Even though in conventional farming, tilling was thought to increase soil fertility, in the long run, tilling reduces organic matter in the soil.
A shift to minimum tilling can be helpful but it may increase effort and require more time to be spent in weeding. If the costs and benefits are different for men and women then they may face different incentives to adopt this practice. In some communities, men till and women weed. Minimum tilling can reduce the time men spend moving the soil but can increase the time required of women for weeding.
In Burkina Faso, a project was implemented that taught farmers minimum tilling practices. However, these practices may or may not have been as beneficial for women as it was for men.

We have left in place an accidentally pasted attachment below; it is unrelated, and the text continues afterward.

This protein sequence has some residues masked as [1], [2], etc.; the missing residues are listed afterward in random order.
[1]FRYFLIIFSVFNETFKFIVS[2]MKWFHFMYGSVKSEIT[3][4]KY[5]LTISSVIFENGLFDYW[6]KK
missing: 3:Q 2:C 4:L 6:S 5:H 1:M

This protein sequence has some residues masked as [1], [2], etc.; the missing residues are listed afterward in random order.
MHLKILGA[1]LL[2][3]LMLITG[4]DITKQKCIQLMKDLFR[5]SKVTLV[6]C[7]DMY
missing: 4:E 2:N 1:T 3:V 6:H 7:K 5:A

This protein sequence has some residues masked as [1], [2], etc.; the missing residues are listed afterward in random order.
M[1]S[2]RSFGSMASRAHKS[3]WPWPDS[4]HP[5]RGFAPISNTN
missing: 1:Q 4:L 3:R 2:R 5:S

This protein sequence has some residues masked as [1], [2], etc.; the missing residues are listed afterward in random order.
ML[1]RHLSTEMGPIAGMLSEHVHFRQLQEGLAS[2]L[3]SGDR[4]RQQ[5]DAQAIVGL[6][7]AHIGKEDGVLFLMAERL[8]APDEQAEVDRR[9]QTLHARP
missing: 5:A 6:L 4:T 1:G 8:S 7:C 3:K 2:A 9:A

As seen in this example, Awa's work burden was increased as a result of adopting minimum tilling practices on her farm.
Another practice in soil management is pit plantation.
The practice of planting pits was used in this example in Burkina Faso.
This exercise challenges us to think of how planting pits can affect men and women differently.
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